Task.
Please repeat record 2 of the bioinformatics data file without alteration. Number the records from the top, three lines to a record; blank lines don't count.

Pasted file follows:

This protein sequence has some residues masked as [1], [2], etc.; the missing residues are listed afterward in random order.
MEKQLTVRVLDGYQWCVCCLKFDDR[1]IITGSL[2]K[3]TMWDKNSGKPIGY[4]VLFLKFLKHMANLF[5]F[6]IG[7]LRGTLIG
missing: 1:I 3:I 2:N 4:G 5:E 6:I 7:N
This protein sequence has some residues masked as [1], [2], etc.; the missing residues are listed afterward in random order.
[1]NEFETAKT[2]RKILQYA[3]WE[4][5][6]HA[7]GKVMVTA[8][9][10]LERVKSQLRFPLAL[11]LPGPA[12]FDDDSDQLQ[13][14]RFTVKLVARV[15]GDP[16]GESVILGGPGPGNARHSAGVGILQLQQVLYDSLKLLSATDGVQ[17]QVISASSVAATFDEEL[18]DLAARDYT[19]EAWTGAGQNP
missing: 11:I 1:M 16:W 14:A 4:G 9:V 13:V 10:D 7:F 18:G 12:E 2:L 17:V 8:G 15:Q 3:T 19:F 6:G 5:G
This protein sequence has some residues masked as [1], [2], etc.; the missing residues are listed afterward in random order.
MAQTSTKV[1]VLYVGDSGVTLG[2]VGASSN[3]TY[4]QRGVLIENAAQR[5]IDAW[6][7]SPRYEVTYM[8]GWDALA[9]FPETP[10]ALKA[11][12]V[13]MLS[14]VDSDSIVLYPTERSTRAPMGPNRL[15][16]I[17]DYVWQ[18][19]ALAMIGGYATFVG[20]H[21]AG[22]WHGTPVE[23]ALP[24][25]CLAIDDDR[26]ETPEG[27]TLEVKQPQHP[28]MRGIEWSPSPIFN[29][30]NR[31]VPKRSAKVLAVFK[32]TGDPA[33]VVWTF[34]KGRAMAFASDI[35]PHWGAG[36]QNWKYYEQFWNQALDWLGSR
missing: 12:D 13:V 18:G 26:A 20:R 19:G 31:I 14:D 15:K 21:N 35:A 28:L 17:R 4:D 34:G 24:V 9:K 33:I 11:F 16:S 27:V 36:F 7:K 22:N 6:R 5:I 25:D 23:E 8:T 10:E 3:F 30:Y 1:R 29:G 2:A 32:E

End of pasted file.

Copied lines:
This protein sequence has some residues masked as [1], [2], etc.; the missing residues are listed afterward in random order.
[1]NEFETAKT[2]RKILQYA[3]WE[4][5][6]HA[7]GKVMVTA[8][9][10]LERVKSQLRFPLAL[11]LPGPA[12]FDDDSDQLQ[13][14]RFTVKLVARV[15]GDP[16]GESVILGGPGPGNARHSAGVGILQLQQVLYDSLKLLSATDGVQ[17]QVISASSVAATFDEEL[18]DLAARDYT[19]EAWTGAGQNP
missing: 11:I 1:M 16:W 14:A 4:G 9:V 13:V 10:D 7:F 18:G 12:E 2:L 17:V 8:G 15:Q 3:T 19:F 6:G 5:G